“The hottest places in hell are reserved for those who, in time of great moral crisis, maintain their neutrality”. (Dante Alighieri )

In the classic children’s story Stone Soup three wily soldiers with no money or food come to a wary village and set a large iron caldron by the well in the town square. As the inhabitants look on, the soldiers fill the vessel with water and ceremoniously place a large stone in the pot. Intrigued the villagers come out to examine and critique the colorless concoction. Some suggest that the broth would be improved with carrots or potatoes and such to which the tricksters agree. The meal gains momentum as the folks each willingly add some small ingredient. Soon the caldron is bubbling with a sumptuous brew and all feast and dance in celebration. The story ends with the soldiers moving down the road to repeat the whole charade on the next unsuspecting burg.

This parable about the creative power of communities was enormously popular in both Europe and the States during the Great Depression when those down on their luck were expected to contribute a little something to the family or community. Participation moves potential resistors out of their reactive positions when they are engaged in a potential solution – What would you do? We dignify our own ideas. This is why meaningful work is so essential even in postmodern cultures especially for those who are often marginalized like the disempowered or disabled. History confirms that during these times of scarcity many of our most lauded innovations emerge – Plastic, frozen foods, FM radio, jet engine …and canned beer. This is even truer for social innovations, including education and medicine, which typically make their appearance in troubled times. Necessity is both mother and daughter of invention for with each new solution a new challenge emerges.

This doesn’t mean that groups are more effective than individual action in all cases. In fact, research suggests that the open source ethos while producing more solutions than smaller elitist groups often devise ones of inferior value or merit. So while diversity is an essential element to innovation and growth it is tempered by the need for deep domain expertise. Consider the case of social media. Large groups spot winning ideas early but have the attention span of a gnat and often pull toward the norm – mediocrity.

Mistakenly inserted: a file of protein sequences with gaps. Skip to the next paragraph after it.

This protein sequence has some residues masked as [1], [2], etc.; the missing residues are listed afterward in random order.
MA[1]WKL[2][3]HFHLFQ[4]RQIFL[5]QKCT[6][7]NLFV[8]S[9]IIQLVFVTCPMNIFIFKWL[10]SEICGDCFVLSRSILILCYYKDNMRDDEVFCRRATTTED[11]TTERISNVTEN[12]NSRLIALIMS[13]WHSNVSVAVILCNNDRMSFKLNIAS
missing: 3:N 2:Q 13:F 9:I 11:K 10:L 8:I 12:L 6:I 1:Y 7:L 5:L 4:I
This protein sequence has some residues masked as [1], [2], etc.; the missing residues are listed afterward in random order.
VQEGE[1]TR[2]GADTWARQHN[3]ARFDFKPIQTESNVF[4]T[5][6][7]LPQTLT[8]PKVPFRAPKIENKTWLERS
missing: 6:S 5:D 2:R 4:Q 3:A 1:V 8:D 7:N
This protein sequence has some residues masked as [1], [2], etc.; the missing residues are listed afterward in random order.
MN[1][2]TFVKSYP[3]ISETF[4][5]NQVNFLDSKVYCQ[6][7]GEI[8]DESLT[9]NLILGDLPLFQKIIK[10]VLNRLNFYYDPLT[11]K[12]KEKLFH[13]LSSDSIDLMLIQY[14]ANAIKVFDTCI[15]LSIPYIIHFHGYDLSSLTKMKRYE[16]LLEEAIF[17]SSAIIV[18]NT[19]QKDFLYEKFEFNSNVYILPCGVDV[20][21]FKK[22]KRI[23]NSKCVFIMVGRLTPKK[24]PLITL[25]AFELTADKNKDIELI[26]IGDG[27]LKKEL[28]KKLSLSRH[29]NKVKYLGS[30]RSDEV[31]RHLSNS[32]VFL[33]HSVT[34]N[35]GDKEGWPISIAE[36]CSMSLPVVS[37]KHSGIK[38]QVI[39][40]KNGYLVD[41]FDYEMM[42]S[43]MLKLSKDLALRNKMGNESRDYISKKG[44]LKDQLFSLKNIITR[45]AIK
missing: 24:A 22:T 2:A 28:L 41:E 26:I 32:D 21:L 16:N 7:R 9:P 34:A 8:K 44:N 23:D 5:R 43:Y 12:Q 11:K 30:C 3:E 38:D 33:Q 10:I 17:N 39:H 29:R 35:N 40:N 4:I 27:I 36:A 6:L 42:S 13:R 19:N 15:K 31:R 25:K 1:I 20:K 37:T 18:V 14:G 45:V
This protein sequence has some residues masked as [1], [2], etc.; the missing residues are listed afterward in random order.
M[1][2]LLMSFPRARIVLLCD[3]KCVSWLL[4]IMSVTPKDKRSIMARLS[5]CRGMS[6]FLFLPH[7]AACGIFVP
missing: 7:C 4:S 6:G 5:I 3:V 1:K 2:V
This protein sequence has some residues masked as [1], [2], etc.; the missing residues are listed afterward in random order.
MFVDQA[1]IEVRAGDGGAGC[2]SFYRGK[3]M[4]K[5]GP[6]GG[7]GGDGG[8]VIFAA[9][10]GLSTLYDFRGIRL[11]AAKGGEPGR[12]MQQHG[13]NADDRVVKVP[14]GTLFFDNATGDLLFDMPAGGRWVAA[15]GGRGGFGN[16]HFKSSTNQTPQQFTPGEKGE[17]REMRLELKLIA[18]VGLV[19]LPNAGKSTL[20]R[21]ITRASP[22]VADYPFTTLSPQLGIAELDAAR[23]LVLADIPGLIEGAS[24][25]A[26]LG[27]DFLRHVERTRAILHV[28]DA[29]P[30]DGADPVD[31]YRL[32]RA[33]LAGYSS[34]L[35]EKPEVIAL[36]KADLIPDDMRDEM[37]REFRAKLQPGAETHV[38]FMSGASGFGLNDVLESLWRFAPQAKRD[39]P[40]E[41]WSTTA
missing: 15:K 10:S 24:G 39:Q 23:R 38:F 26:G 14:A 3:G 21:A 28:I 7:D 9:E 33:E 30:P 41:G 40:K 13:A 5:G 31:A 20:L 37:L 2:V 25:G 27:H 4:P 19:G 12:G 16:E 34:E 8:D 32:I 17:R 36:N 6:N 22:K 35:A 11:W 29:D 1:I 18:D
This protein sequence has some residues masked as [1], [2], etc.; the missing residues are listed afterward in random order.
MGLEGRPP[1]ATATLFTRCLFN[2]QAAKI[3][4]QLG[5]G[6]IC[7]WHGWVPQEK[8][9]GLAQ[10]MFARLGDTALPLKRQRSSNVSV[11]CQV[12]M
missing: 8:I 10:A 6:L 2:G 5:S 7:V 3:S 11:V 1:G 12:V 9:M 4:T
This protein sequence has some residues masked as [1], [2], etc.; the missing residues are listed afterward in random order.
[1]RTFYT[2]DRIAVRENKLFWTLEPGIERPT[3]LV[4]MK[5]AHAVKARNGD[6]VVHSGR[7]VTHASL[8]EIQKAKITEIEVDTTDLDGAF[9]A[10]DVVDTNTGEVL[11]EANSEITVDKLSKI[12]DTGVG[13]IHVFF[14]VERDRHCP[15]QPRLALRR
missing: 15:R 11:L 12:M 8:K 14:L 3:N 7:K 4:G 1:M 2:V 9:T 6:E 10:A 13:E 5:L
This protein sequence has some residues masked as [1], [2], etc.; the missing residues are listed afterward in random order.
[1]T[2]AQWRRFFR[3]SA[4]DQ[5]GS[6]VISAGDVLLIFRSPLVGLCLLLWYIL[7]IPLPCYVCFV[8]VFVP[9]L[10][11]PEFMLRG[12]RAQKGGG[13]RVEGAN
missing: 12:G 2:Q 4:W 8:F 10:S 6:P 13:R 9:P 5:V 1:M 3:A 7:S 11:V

However, there is powerful combustion in collocating and fully engaging traditionally competitive groups across boundaries to consolidate their resources and focus their efforts. Real innovation requires a great deal of personal bandwidth. A case in point is the Large Hadron Collider at CERN which pools the resources of many post-industrialized nations and brings together leading scientists to Geneva to collaboratively unlock the mysteries of nature. While key members of this community which includes several Nobel Laureates intimated that the apparatus could produce microscopic black holes that would trigger a doomsday scenario they nevertheless listened judiciously to their colleagues and turned the machine on – “See you in hell Jürgen”.

These co-creating activities can happen at any scale and sinuously connect multiple groups – suppliers and customers, scientists and artists, teachers and students. The shared vision and values of these relationships do not proceed but rather succeed them. That is, these groups grow into a whole together over time like any marriage. It is through people and projects that a real union is formed. Small experiments precede larger endeavors and commitments. Separate aims may not mix but symbiotically coexist as do our roles in our portfolio life. Ideas become projects. Projects become ventures. Ventures become mergers and so on. The byproduct of collaborative action not so much imaginative hybrid products and solutions as it is new ways of working and philosophies of living.

The way we make the soup de jure changes over time not only by altering the recipe but by changing our convictions and contributions. In integrating our disparate community we become integral.

  • Cross boundaries to grow together

Jeff DeGraff

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